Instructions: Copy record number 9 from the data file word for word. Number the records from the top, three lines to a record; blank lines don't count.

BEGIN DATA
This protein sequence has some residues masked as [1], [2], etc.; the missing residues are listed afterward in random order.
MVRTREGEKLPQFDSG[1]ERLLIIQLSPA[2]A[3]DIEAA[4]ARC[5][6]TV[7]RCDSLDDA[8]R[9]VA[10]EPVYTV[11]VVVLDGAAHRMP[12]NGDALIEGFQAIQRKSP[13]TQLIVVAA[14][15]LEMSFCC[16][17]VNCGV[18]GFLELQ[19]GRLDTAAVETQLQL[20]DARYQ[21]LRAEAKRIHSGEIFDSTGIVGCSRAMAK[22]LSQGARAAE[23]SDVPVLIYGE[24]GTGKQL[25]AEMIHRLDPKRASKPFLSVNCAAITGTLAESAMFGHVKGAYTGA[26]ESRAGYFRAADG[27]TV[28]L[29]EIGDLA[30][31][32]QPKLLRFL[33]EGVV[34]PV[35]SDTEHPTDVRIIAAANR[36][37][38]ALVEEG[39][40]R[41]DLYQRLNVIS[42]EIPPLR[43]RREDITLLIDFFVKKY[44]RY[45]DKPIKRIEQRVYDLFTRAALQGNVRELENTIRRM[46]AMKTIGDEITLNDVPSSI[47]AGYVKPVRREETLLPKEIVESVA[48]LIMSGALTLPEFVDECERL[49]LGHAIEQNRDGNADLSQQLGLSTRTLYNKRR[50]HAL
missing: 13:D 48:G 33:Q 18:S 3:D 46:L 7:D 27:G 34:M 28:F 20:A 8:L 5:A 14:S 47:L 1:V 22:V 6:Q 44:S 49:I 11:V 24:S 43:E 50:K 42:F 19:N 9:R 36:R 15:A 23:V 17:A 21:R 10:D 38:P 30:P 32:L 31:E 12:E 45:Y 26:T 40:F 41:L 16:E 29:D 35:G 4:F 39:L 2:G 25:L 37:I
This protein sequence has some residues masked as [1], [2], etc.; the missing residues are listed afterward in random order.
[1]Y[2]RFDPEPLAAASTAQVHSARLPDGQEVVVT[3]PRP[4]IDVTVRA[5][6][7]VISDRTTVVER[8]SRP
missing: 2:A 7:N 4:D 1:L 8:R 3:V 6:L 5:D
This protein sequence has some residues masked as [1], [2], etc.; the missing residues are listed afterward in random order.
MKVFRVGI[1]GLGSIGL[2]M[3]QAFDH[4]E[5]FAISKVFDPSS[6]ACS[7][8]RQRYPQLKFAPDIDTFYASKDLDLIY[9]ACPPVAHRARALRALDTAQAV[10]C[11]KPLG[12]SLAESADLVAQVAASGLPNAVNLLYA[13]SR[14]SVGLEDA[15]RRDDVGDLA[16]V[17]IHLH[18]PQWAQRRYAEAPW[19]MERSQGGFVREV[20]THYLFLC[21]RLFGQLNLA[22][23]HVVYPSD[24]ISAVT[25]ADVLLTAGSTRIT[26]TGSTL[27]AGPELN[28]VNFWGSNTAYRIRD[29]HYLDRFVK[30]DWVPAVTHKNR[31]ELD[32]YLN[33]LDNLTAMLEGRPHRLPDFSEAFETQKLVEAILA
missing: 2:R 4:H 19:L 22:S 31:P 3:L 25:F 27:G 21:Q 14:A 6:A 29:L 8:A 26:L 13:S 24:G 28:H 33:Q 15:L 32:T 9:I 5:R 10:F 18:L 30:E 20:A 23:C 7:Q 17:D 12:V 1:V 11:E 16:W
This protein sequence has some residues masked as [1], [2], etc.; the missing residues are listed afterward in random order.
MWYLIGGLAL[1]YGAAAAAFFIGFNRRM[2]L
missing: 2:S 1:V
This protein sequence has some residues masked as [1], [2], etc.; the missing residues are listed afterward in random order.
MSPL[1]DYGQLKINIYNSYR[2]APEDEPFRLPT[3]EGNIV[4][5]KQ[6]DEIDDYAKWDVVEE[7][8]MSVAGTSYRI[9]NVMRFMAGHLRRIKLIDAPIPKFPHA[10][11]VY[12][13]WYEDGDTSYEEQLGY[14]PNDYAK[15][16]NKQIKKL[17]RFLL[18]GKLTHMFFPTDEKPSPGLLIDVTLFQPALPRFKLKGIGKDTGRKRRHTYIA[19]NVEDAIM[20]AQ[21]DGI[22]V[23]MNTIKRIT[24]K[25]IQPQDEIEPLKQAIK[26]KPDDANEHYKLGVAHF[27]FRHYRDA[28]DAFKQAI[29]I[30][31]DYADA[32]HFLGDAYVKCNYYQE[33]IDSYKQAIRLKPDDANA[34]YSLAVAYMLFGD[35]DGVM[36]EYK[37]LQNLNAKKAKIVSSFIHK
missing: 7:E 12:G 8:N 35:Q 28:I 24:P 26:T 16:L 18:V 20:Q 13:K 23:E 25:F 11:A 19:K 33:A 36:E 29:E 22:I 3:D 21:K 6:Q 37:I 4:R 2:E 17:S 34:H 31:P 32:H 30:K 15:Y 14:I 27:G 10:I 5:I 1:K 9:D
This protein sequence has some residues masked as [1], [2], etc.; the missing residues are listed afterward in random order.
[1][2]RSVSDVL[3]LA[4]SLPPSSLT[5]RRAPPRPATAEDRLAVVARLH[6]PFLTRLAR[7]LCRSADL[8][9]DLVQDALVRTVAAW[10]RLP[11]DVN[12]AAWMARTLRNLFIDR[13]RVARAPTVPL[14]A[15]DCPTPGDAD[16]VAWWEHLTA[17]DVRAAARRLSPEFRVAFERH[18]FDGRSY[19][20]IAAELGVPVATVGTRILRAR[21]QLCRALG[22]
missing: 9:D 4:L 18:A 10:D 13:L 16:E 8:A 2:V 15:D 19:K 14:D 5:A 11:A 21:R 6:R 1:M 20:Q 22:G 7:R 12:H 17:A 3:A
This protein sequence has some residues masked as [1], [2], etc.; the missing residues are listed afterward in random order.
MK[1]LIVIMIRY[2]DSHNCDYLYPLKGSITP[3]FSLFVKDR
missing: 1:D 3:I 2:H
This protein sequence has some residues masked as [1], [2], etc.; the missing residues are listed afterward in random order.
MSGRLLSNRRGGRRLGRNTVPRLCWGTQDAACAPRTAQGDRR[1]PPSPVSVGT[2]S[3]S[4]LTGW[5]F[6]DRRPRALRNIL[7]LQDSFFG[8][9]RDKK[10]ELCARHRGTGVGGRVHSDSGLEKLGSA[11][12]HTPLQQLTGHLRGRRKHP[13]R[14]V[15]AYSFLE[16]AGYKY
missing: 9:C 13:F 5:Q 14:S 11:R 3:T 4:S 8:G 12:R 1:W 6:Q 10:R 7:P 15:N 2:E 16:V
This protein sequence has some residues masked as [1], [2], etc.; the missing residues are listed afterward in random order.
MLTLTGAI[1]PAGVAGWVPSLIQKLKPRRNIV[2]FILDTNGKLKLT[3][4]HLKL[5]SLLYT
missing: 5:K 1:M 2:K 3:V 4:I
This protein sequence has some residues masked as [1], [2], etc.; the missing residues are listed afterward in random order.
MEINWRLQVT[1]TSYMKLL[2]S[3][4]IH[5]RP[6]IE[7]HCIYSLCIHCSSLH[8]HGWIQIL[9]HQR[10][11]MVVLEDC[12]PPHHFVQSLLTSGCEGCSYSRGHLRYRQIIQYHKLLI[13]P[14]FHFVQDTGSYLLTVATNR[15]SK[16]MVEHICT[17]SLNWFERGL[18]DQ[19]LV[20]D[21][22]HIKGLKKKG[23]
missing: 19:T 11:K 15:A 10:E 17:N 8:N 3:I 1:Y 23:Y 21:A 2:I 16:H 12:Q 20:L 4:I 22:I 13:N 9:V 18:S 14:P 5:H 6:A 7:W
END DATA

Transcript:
This protein sequence has some residues masked as [1], [2], etc.; the missing residues are listed afterward in random order.
MLTLTGAI[1]PAGVAGWVPSLIQKLKPRRNIV[2]FILDTNGKLKLT[3][4]HLKL[5]SLLYT
missing: 5:K 1:M 2:K 3:V 4:I